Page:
ws 12.19.03 at 4:22 pm

To answer question 2, let’s look at satisfaction with process vs. outcomes. If people perceive that they have had a fair deal with the process, they will be less likely to be dissatisfied with adverse outcomes. So making sure that the process is fair is more important than bothering about the results of actions.


Andrew Boucher 12.19.03 at 4:24 pm

“If the rules are fair, then opportunity is equal.”
Do try to keep up., Andrew, this is the exact subject we’ve been discussing for days. Not true; opportunity can also be unequal if initial endowments are unequal.

Well then you’ve just changed what people usually mean by “equal opportunity”. Most people – including me – would be satisfied if the rules are fair and mean “equal opportunity” in this way. If you’re meaning it in some more literal sense, then go ahead; but then any conclusions you make would apparently be about something different than what most people mean by “equal opportunity”.

In somewhat keeping with the analogy, we’re examining how many pieces people get at the starting point.

Maybe but the analogy doesn’t work. The rules of chess state how many pieces people get at the starting point – they both have the same 16. If any player gets a different amount, then he is following different rules.


Dick Thompson 12.19.03 at 4:28 pm

Dare I mention IQ? (Covers head and waits for storm).


dsquared 12.19.03 at 4:29 pm

Most people – including me – would be satisfied if the rules are fair and mean “equal opportunity” in this way.

So if I entered an arse-kicking contest against a one-legged man, most people would say that he had an “equal opportunity”? Do me a favour.


dsquared 12.19.03 at 4:31 pm

Dick: Well of course you may mention it, but you’re probably going to have to give us a bit more to go on if you want to bring it into the discussion.


Katherine 12.19.03 at 4:53 pm

I think as far as policies go the debate in the U.S. is not between people who believe we should have equality of opportunity versus equality of coutcome, but between:
1. People who say they want “equality of opportunity” but think this is satisfied as long as the government treats everyone the same. (Schools are exempted from this with the “local control” excuse. The quality of legal defense for poor people? Well, it’s not like the government pays for Johnny Cochran) In that case, the results don’t matter.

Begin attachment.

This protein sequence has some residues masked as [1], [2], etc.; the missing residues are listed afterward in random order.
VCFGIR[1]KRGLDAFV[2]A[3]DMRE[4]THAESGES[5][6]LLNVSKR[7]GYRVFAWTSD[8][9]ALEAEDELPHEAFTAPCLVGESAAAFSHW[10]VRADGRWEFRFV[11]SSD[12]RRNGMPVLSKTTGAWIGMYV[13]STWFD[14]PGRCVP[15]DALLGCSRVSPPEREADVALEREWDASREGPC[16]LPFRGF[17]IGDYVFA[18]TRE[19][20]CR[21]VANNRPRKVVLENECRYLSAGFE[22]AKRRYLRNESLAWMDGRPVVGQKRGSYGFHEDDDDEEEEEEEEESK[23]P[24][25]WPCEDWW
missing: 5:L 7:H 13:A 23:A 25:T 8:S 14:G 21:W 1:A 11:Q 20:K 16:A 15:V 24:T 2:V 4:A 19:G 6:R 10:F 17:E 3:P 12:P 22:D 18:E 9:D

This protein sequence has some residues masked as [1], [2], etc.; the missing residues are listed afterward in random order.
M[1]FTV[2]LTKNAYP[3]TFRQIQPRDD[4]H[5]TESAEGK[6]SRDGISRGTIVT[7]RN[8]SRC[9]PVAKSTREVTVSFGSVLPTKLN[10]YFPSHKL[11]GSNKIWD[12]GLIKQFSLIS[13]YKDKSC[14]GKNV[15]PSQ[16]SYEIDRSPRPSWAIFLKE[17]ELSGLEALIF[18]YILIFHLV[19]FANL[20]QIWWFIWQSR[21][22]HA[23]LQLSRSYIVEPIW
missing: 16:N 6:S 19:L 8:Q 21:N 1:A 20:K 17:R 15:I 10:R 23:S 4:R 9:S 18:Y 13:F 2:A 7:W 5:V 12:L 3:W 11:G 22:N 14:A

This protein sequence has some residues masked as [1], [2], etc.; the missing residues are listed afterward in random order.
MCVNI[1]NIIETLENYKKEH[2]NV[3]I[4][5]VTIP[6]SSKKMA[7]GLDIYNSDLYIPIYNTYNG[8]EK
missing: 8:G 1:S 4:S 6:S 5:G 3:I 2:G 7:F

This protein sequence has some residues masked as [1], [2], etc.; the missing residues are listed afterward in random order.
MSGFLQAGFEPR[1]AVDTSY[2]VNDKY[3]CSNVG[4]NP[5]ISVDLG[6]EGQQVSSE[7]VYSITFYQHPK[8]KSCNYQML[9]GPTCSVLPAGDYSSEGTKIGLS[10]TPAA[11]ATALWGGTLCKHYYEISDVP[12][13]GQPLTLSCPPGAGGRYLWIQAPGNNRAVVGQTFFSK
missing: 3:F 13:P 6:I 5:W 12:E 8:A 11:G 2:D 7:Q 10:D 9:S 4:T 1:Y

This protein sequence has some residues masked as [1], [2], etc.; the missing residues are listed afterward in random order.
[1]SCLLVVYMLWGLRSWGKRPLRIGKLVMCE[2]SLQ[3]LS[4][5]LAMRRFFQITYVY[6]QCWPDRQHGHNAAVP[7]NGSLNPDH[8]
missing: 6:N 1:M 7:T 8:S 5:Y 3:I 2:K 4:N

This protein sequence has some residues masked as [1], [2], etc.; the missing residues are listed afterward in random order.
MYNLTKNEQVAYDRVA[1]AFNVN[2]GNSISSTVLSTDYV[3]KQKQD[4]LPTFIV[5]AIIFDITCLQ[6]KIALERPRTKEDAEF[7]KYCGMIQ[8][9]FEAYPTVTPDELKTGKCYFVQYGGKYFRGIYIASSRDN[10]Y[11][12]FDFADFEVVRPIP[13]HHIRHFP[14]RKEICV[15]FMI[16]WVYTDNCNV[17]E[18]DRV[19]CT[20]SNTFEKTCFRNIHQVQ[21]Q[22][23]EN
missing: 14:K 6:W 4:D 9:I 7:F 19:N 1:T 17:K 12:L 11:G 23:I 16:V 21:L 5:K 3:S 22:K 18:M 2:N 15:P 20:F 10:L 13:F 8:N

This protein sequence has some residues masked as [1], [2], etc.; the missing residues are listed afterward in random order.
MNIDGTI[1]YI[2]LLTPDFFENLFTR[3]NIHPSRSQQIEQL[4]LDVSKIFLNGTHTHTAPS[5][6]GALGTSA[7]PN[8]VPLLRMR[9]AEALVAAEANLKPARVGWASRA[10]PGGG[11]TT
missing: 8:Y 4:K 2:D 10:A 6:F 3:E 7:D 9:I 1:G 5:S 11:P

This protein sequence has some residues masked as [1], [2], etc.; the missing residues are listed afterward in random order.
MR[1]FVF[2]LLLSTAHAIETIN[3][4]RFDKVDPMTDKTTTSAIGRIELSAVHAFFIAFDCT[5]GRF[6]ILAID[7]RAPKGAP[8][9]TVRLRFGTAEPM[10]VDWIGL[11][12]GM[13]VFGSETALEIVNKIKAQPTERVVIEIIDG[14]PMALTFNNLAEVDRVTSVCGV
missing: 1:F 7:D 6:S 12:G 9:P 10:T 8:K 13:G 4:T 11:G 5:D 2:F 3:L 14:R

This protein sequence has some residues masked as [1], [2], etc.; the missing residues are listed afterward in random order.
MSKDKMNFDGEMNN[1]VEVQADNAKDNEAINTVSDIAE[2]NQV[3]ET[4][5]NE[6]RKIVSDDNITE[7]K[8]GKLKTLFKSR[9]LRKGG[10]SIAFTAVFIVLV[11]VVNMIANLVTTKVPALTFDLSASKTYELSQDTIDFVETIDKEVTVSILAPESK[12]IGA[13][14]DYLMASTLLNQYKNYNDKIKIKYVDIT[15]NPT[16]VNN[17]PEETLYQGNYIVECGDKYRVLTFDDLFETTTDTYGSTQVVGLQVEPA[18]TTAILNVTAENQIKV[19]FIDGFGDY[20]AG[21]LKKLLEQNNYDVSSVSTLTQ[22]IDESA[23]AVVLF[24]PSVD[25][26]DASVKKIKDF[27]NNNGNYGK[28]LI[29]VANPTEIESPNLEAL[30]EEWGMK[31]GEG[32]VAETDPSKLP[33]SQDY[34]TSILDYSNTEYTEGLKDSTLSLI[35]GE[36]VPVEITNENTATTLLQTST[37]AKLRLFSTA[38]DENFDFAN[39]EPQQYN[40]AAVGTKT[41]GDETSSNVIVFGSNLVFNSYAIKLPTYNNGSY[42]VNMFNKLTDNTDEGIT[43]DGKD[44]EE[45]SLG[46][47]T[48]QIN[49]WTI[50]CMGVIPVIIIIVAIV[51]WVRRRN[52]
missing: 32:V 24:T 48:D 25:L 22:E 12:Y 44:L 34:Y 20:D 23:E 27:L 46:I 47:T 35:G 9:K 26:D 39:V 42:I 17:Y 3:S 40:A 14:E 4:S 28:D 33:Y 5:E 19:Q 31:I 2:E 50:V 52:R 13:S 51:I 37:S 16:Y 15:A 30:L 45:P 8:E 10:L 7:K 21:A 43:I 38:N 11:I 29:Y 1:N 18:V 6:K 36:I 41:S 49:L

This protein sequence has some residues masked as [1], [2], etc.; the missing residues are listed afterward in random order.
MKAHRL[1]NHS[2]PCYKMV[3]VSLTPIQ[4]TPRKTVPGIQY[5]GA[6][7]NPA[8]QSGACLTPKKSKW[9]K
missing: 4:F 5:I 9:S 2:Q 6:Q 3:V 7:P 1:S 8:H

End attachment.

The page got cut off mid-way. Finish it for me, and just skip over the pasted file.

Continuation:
2. People who want equality of opportunity–or to get much closer to equality of opportunity–on the ground, in fact. There, it does become intertwined with equality of result.


Matthew 12.19.03 at 4:55 pm

On equality of opportunity I think the story that says it all is,

‘It’s each animal for himself’, said the elephant as it danced among the mice.


Matt Weiner 12.19.03 at 5:38 pm

Andrew–“Initial endowments” by me includes money as well as natural endowment. I don’t think a situation in which, say, army commissions are for sale would count as “equal opportunity” for the poor, but it would treat everyone the same. The law in its majesty forbids the rich as well as the poor to sleep under bridges, ‘n’at.

(Irrelevant digression: Chess is sometimes played with odds–one person starts without a rook or something–and ironically in this context White has an advantage over Black by moving first.)

Jon M.–Thanks, feel free to correct me on Rawls if it seems necessary; I don’t claim him even as an AOC. :-)


Andrew Boucher 12.19.03 at 6:05 pm

So if I entered an arse-kicking contest against a one-legged man, most people would say that he had an “equal opportunity”? Do me a favour.

And so two people auditioning for an orchestra by playing behind a curtain so that the only thing which matters is their music – that’s not fair just because one was raised by musically-inclined parents? Do me a favour!


jimbo 12.19.03 at 6:22 pm

Without mentioning the Evil Book Which Must Always Be Denounced by name, I’ve always been interested the fact that liberals have not used it to argue for compensatory measures.

After all, one of it’s central themes is that we are manifestly not created with equal endowments, and that some people through no fault of their own are less able to take advantage of any opportunities that they are given. So why not take that as an arguement for cushioning the extremes of a capitalist market?


dsquared 12.19.03 at 6:26 pm